Retail Rundown: The Making of a Successful Brand Stunt

Welcome to the Retail Rundown, your go-to weekly podcast where RETHINK Retail teams up with industry experts to discuss the news and trends defining the world of retail.

 

How much do you love Panera Bread’s broccoli cheddar bowl? Would you wear it on your bathing suit? Although nobody asked for it, Panera Bread’s new limited swim suit line is certainly raising eyebrows.

 

In this episode, Skai CMO Margo Kahnrose joins us to discuss Panera’s swim suits along with the brand stunts that have seen real results—and the ones that have fallen flat.

 

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TRANSCRIPTION

Julia Raymond Hare:
Hello, Retail Rundown listeners. I’m your host, Julia Raymond Hare. Today, we are joined by Margo Kahnrose, the global CMO of Skai. Skai is a commerce intelligence platform and Margo leads demand generation branding and communications for them. She has over 15 years experience in marketing, branding, communications and creative across enterprise SAS and consumer industries. And she previously led the development and management of Skai’s brand marketing for over four years, before doing the same for the mobility app SpotHero. Thank you for joining today Margo, excited to chat with you.

Margo Kahnrose:
Yeah, thanks for having me.

Julia Raymond Hare:
Well, today is going to be a fun one. For all of our listeners, we’re going to talk a little bit about brand stunts. And this one caused a lot of buzz, earlier this month, Panera Bread … And you might remember from last year, they had a lot of buzz when they released their coffee subscription, which is still going on, although there haven’t been any reports I could find about how well that’s doing but we’re talking about Panera Bread and they released swimsoups.com. It’s not suits, it’s soups like the bowl soup that you eat when you’re at Panera. And that is a site that has a few swimwear and pool accessories options. And they’re dedicated to, drum roll please, the broccoli cheddar bowl. That’s the one that is a crowd-pleaser. Margo, what do you think of this?

Margo Kahnrose:
I think it’s very reflective of the ways that brands and retailers and restaurants are thinking about marketing these days. And it’s a, “Challenge the old school, bring in the new school way of doing things, get attention in different and unexpected ways.”

Margo Kahnrose:
And sometimes, that means unexpected product associations or forays into new categories. I don’t think that Panera is going into clothing. This is not going to be some long-term experiment for them but I think it’s tough for a company like that to become part of the conversation on social media to get younger consumers talking about them or posting about them. And that’s really the holy grail these days, is, “How do you inspire the public to basically do your advertising for you, by engaging with their peers and with their friends and their followers on social and other platforms?”

Margo Kahnrose:
I think that’s what this was about. And it’s funny, which it was definitely as intended and remains to be seen, what they’ll get out of it.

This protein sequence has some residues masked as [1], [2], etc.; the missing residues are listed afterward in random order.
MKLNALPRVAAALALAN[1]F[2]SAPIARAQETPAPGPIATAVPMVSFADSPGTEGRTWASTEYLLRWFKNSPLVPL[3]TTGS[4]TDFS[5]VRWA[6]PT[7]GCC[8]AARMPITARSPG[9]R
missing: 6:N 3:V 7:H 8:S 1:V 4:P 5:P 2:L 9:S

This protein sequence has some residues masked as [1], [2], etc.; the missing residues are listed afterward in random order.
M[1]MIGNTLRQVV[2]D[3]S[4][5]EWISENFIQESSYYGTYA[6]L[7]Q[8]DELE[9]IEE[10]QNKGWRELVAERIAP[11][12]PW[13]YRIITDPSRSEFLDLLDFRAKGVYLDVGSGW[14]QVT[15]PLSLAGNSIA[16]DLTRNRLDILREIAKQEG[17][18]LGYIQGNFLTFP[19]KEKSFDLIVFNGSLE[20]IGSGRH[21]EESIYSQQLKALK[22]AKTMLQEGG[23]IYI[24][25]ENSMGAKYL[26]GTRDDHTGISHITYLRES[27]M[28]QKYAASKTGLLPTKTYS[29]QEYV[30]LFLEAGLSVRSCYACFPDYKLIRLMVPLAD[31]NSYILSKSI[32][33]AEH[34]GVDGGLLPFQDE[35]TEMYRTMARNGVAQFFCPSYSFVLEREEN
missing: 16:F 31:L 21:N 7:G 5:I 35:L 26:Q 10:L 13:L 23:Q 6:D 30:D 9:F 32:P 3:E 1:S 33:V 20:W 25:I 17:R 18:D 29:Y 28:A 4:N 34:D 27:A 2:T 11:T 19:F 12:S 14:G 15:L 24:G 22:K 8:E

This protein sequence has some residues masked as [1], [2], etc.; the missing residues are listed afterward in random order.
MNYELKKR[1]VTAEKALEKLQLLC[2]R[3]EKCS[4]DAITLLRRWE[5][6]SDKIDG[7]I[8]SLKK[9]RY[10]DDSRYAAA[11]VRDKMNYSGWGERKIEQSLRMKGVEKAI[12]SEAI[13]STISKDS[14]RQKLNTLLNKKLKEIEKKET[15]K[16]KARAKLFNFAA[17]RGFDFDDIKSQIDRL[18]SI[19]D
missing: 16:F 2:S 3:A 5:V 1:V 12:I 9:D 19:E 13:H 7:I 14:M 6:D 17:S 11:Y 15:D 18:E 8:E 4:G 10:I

Julia Raymond Hare:
It does remain to be seen. And Margo, you mentioned the goal behind this obviously is to get the public to do the advertising for Panera or any brand stunt, that’s the goal but sometimes … I looked up some examples for this episode and it seems like the cost factor should be considered. There was one … And I know you have some that you’ll share but KFC in December, 2020, had a lifetime mini-movie. It was 15 minutes, called A Recipe for Seduction. And Mario Lopez was starring as a sexy Colonel Sanders. And on YouTube, it has almost 250,000 views of the trailer. Pretty decent but that had to cost a pretty penny. When you’re working with retailers, how do you think about the ROI when it comes to brand stunts?

Margo Kahnrose:
Yeah, I think that you have to be very mindful of it and sometimes it’s about ROI in terms of, “What’s a big sales bump that I can make happen by becoming the center of attention for a brief period of time? If I’m Panera and I can sell a whole ton of broccoli cheddar soup, in the month of July, what does that translate into in terms of dollars?”

Margo Kahnrose:
Well, maybe X and maybe you factor in the swimsoups, swim suits, soups, whatever, that they sell and they make a little bit of incremental but it’s probably overall nothing so material to warrant the cost of the stunt but then when you look at, “What is the network effect of the stunt and what’s the trickle-down effect of the stunt and how long do you get people not only talking about your brand but then piquing new customers’ interests and suddenly the ROI can be much greater and start to justify the effort that goes into it.”

Margo Kahnrose:
I think it’s really important for brands that are trying to consider this type of marketing, to think about, “How can I test the waters a little bit and gauge how well something like this might work for my brand, before I go all in, KFC hiring celebrity talent and whatnot style?”

Margo Kahnrose:
There’s probably something in between that can give some rapid feedback to the brand about, “Is this a good idea? Is this worth putting money behind?”